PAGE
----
cutting down the treeIt’s a commercial time of year, of course. It’s a challenge to help our children enjoy the holidays mindfully amidst all the products, gift-giving, and hopes for things. The rip-open-all-gifts urgency is seemingly innate to most young children. Amazing how our kids can stay on task when it involves opening awesome toys and gifts!

It’s really hard to celebrate the real bounty in life, that of friendship and generosity, in a world that really does focus so much attention marketing what we “need.” Holidays can get swept sideways if we don’t do a good job describing what they mean, why we celebrate, why we go way out of our way to stay home from work to ritualize things, cook huge dinners, and fly all over the country to be with those we love. I’m clearly not doing a perfect job. Exhibit A:

 

 

pesky elvesLast week our 5 year-old told me he was going to sit down with our elves and “put in an order” for Santa. It was kind of cute at first blush but then I realized how entirely messed up this can get. I explained that you don’t order, you ask and dream and sometimes Santa delivers upon those wishes. We haven’t tied Santa to punitive politics, i.e. I am not about “naughty” versus “nice” per se. We expect good citizenship at home all year, not just between Thanksgiving and Christmas. That being said I really do enjoy playing with the magic of Christmas. Our boys believe in the elves and their nightly journey to see Santa and as we understand it, they still believe in Santa. But it’s clear I haven’t spent enough time talking out loud about why we celebrate at all.

I clearly don’t have the most mindful space in the world (since my son is ordering up from Santa as if it’s Amazon.com) but we’re working on it. Here’s a few ideas for a better experience with your children this year when gift giving (and receiving):

Gift Giving With Children:

  • Better To Give: It happened at some point in my twenties or thirties, I think. That obvious truth that indeed it is far more fun to give than receive. Although I don’t think the typical child will ever feel this way, we shouldn’t forget to share our feeling about this. Remind your children how giddy you are you get to give.
  • Homemade gifts are AH-mazing. Think about the way you feel when you receive a homemade card compared to one from the drug store. Don’t ever underestimate the value of putting together little gifts with your children for those they love. This doesn’t have to be Martha Stewart quality stuff — this can be homemade cards made out of their leftover school photos or tiny wreaths you make from the leaves in your backyard. Don’t forget that gifts of little value tend to hold the most.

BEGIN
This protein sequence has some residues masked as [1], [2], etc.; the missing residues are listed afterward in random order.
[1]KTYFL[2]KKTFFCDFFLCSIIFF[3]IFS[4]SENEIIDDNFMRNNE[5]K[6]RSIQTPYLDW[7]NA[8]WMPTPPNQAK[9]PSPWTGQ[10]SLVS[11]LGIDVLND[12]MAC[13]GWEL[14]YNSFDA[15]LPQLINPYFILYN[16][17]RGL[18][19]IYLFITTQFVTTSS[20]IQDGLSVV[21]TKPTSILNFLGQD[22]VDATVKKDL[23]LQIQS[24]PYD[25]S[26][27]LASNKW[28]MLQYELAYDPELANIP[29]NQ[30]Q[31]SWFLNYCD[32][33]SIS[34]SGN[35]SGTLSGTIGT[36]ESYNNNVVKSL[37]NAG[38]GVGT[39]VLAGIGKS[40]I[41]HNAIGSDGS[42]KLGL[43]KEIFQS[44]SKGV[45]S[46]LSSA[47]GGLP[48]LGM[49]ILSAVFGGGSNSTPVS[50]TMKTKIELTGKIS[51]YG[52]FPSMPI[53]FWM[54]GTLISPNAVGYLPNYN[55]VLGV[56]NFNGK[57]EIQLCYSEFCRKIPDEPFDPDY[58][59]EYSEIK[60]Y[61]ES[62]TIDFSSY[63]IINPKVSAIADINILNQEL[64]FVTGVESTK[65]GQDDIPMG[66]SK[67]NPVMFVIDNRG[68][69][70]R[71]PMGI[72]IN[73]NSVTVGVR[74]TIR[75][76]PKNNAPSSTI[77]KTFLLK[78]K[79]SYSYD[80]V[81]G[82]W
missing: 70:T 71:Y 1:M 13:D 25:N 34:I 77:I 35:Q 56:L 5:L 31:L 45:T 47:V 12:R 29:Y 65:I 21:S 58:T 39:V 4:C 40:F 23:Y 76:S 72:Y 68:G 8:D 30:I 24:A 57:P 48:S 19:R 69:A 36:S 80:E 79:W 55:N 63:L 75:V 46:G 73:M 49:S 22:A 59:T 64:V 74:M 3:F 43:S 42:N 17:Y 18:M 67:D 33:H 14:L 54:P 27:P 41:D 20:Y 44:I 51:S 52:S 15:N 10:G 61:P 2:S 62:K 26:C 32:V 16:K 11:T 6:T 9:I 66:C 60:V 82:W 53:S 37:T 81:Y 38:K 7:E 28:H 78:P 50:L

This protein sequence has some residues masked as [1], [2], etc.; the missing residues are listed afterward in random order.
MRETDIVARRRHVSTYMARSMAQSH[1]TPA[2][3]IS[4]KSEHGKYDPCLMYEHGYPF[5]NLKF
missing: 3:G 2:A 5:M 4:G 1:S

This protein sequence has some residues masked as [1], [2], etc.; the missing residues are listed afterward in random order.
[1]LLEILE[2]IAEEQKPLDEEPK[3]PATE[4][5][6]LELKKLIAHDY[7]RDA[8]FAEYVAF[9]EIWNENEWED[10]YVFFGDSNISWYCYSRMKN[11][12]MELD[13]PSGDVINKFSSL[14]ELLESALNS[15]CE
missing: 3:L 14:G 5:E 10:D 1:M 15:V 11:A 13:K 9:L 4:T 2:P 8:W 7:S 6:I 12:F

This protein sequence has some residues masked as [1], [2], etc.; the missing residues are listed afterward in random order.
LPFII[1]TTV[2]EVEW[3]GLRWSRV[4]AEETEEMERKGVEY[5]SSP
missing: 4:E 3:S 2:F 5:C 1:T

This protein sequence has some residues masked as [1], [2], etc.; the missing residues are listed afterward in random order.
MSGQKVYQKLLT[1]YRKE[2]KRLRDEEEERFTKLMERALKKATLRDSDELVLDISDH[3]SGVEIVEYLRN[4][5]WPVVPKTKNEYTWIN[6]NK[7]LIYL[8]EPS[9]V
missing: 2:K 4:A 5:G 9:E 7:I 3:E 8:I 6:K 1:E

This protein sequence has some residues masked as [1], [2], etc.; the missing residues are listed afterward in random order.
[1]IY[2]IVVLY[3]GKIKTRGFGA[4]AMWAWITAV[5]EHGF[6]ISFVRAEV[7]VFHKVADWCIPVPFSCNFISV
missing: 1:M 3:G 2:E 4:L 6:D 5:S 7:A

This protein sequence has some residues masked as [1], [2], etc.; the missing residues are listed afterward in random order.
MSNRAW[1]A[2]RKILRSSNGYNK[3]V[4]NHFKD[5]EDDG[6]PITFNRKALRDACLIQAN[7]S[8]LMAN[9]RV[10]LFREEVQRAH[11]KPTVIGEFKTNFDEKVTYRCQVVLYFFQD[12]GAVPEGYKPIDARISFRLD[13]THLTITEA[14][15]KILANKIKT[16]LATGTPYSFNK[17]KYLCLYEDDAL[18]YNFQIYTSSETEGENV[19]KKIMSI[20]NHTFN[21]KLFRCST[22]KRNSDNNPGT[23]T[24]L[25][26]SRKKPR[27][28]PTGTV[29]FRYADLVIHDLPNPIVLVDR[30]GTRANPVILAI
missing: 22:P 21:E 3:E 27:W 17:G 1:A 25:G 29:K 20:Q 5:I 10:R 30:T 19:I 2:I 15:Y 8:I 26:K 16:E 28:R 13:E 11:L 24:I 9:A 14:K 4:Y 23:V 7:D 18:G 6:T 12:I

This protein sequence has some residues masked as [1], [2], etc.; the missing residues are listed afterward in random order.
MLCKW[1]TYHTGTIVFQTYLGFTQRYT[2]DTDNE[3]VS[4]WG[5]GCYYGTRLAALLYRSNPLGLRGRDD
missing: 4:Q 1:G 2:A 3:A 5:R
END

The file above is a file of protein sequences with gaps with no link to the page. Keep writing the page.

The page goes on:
• Give toys that introduce new activities. One of the awesome opportunities giving provides is a nudge in the right direction. If your child never wanted to play an instrument but all of the sudden realizes how cool the banjo is — don’t hesitate to try something new.

In My Humble Opinion, Toys To Avoid:

  • Weapons: I seriously don’t think children need weapons as toys. The reasons are obvious, yes?  I was perusing a list of best toys this week only to run across a crayon ammo belt—really a belt for toddlers that held crayons like bullets. You’re kidding, right? But I’d steer clear of toys that mimic war/fighting, or those that glamorize guns in any way.
  • Screens For Infants: You likely saw my post on the iPad bouncy seat and iPotty but there is simply no evidence that screens enhance or support our infant’s and young children’s development. Toys with screens for infants and video games that are not rated for children (need to be rated “E”) should be tossed out of the shopping cart.
  • Fast Toys (without helmets): I sound a little like a pediatrician here but I say you should steer clear of toys (or clothes) that are designed for speed with embedded wheels but aren’t typically used with helmets. I’m thinking of the shoes with wheels and similar toys that allow kids to fly around without thinking they need to protect their brain.

Great Toys For Children This Season

  • Simple toys that allow for creative play. No question that those simple, basic toys may allow our children to explore, create, enjoy, and learn like no others. I’m thinking of legos, blocks, art supplies, and construction sets of any kind (jewelry making, bridge building, engineering games), and board games.
  • Balls and sports gear for family are awesome toys that get your family outside, moving, and playing together. In the last year we’ve had a hoot with stomp rockets, the new soft footballs with spiral grips, and a set of indoor “street” balls.
  • Wrap up an experience! There’s no question your children would always choose a 1/2 day with you over a toy. In fact, even teenagers say they want more time with their parents, particularly at meal time. Don’t forget the value of allowing your child to design a “dream” day in town for the two of you. Wrap up a day at the beach with just you and your child (no siblings!) or an adventure for March. These are gifts that are true treasures.

Remember this SNL skit about “Toy Salesman?